Is democracy what Burma really needs?

Just Google “broken congress” (or “dysfunctional congress”) and you’ll be greeted by hundreds upon hundreds of articles heralding the demise of American democracy. It’s no surprise–Americans have a lower rating of Congress than of any other branch in government. And the average American, myself included, feel more and more powerless, more and more disenfranchised, to change a system where the odds are stacked against our favor.

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Header of Membership of the Pyithu Hluttaw: A Demographic Profile

Membership of the Pyithu Hluttaw: A Demographic Profile

Since the election of the 330 odd Pyithu Hluttaw (People’s Assembly) representatives (MP’s) two years ago, I haven’t seen much in the actual composition of Burma’s lower house, a look at the members’ demographic data, aside from their party affiliation. Fortunately, the Pyithu Hluttaw website ( now has biodata for all 314 of the sitting Pyithu Hluttaw MP’s.

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Aung San Suu Kyi 2012 by-election campaign speech

English translation of Aung San Suu Kyi’s official campaign speech

I took the liberty of adding English subtitles (and Burmese, for the curious) to Aung San Suu Kyi’s 15 minute official campaign speech for the 2012 by-elections, run on Burmese state television and radio. It’s now uploaded onto my Youtube channel.

(The English translations are adapted from the English edition of the New Light of Myanmar, although modified for clarity and conciseness. There was some awkward language and word choice that I changed.)

Aung San Suu Kyi 2012 by-election campaign speech

Burmese subtitles of the speech

To get the Burmese language subtitles working, you MUST have a Burmese Unicode-compliant font (e.g. Myanmar3, Parabaik, WinUniInwwaPadauk) installed on your computer, not Zawgyi (which is not Unicode). More info here. First, select the Burmese captions on Youtube’s captions on the bottom right hand corner:

CC > Burmese

Then, change the Burmese language font settings :

CC > Settings… > Font > Select a [Burmese Unicode font]

Enjoy! I’m all for increasing accessibility of knowledge and information.

Please do not re-upload without proper attribution/credit.

Why I disagree with America’s Burma policy

‘National Tribes of Burma’

Is the Burma of yesterday bound to become the Burma of tomorrow?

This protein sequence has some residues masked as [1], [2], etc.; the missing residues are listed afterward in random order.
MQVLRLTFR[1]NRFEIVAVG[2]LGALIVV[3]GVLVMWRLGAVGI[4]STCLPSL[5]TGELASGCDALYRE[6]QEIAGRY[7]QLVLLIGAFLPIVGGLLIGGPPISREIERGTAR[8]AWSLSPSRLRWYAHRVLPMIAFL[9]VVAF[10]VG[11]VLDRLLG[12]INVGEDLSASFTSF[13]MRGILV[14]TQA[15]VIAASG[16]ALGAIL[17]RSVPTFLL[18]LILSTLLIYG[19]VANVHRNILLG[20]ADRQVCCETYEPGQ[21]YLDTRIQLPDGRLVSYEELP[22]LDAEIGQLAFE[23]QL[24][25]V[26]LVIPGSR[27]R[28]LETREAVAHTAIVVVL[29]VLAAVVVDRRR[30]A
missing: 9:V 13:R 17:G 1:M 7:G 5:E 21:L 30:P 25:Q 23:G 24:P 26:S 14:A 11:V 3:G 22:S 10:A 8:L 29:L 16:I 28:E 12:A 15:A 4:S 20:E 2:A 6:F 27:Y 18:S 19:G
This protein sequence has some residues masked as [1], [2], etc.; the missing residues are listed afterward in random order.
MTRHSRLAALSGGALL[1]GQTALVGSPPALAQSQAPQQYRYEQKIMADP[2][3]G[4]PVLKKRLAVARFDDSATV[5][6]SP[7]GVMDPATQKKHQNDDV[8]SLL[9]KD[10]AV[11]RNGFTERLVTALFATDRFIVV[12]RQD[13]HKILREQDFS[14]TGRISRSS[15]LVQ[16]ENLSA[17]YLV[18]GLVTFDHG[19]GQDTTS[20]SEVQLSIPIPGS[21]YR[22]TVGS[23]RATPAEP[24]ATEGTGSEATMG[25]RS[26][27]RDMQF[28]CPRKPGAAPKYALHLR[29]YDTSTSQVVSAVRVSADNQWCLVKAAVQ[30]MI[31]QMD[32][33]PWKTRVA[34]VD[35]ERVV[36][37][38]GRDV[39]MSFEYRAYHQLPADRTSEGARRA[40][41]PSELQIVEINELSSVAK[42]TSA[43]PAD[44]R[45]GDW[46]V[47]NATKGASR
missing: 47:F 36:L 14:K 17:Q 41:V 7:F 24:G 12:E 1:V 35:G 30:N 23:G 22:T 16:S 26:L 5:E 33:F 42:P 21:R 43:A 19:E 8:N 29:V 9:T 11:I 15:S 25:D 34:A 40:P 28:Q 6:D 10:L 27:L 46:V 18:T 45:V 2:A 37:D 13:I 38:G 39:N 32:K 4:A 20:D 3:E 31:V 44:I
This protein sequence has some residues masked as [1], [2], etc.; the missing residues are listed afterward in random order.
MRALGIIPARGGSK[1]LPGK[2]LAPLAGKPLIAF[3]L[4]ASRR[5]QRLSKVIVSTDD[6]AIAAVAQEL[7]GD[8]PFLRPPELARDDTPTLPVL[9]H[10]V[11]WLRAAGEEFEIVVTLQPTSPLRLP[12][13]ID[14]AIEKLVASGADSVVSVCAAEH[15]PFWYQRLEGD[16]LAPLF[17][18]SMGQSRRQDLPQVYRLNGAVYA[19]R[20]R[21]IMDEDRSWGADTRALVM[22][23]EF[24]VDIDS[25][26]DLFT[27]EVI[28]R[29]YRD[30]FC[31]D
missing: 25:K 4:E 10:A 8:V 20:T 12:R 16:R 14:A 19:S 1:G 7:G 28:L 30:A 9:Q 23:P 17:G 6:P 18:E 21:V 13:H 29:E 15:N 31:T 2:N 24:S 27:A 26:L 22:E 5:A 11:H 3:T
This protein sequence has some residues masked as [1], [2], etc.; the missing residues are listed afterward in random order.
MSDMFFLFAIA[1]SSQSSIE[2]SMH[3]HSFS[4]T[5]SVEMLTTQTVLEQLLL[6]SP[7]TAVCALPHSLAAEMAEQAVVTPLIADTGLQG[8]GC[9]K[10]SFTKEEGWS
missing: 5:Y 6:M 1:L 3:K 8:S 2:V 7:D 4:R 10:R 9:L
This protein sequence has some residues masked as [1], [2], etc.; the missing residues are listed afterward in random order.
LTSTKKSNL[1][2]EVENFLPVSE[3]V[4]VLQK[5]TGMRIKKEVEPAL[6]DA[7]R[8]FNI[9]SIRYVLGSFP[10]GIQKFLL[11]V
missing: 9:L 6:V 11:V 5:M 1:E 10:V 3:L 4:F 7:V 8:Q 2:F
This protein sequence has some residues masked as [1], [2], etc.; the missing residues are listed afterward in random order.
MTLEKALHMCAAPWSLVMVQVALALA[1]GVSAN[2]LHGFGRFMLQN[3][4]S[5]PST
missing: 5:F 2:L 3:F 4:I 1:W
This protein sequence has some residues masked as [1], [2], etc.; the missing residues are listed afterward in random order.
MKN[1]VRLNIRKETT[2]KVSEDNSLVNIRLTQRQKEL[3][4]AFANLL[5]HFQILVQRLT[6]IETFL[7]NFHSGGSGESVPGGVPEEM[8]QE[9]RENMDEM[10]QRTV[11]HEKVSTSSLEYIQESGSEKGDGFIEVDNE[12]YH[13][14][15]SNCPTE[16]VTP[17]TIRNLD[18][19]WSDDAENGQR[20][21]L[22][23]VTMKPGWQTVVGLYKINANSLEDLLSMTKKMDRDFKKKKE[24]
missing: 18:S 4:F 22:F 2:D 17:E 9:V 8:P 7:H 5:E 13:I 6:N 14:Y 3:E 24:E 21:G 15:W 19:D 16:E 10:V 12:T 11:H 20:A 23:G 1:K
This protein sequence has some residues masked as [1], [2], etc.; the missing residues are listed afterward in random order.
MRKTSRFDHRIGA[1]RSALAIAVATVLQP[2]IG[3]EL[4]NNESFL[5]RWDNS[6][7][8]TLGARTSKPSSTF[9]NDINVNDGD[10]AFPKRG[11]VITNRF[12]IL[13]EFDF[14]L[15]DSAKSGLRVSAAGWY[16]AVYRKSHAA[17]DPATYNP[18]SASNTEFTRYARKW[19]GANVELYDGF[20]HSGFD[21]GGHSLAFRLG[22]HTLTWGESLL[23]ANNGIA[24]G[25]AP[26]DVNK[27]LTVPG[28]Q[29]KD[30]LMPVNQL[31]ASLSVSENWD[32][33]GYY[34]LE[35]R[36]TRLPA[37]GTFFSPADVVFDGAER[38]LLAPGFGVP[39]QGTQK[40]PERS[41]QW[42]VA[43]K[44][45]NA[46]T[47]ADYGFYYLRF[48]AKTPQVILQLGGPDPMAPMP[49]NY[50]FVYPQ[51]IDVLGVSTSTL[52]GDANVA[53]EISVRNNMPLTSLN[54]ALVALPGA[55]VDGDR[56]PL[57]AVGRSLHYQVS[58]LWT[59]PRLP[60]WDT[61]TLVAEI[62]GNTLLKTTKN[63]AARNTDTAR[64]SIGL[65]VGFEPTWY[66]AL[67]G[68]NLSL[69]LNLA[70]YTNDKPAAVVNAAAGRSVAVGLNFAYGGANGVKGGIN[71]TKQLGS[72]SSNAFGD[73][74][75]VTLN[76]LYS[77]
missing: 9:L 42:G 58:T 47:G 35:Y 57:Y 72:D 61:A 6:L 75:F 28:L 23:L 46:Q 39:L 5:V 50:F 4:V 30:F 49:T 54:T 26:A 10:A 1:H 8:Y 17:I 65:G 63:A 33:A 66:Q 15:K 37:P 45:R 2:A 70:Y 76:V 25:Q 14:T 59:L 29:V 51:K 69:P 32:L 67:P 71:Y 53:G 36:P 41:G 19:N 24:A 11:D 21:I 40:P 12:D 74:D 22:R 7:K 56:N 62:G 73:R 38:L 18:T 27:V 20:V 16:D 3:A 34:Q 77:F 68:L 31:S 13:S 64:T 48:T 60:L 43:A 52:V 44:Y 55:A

The United States, in the past few years, has developed a bad habit of failing to consider all the avenues when it comes to troubled countries like Iraq, Afghanistan and Burma. One of the primary reasons I disagree with pro-democracy organizations like US Campaign for Burma and Burma Campaign UK are their strong pro-sanctions stance. I remember reading a paper somewhere about how sanctions let a nation not put its hands in another country’s affairs while allowing it to take the moral high road, essentially that in this case, the U.S. can ignore theproblem of Burma but act like it’s doing beneficial for the country.

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Burmese propaganda, now replete in color

The headline “VOA and BBC, sky-full of liars” says it all.

Sorry I’ve been unable to update this blog for the past few weeks. I’ve been overloaded with school.

Today, I noticed a new addition to the website, the official Burmese government portal. Titled “Photo @,” the page contains a series of images that attack the recent Burmese marches, the American government, Western media (particularly BBC, Voice of America and Radio Free Asia, three major radio broadcasters in Burma) and the War in Iraq.

There are 14 slides, all sending an obvious message, even to those who cannot read Burmese. I will translate a few of them:

Translation: Are we aiming for Progress or Decline?

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Free Burma!

Free Burma!

“Free Burma” to me stands for freedom to speak, think, and act on one’s accordance and the freedom to live and work as one pleases. As in the words of Aung San Suu Kyi,

“The only real prison is fear, and the only real freedom is freedom from fear.”

Yellow journalism: all hype and no substance

Kenji Nagai shot point blank

Japanese journalist Kenji Nagai lying dead on a street in Rangoon.

A reader has just e-mailed me the following post from LAist, a blog specializing on Los Angeles, my hometown. The post “U.S. Media Blames Santa Monica College Professor for Burma Web Blackout,” describes the unfair sensationalizing of an innocent professor at a local community college who dutifully uploaded a video of the Japanese journalist Kenji Nagai killed by Burmese troops. The newswires, like Reuters (with its headline “L.A. professor triggers Myanmar Web shutdown”), directly connect the professor’s decision to upload the video to CNN to the shutdown of internet inside Burma. It states: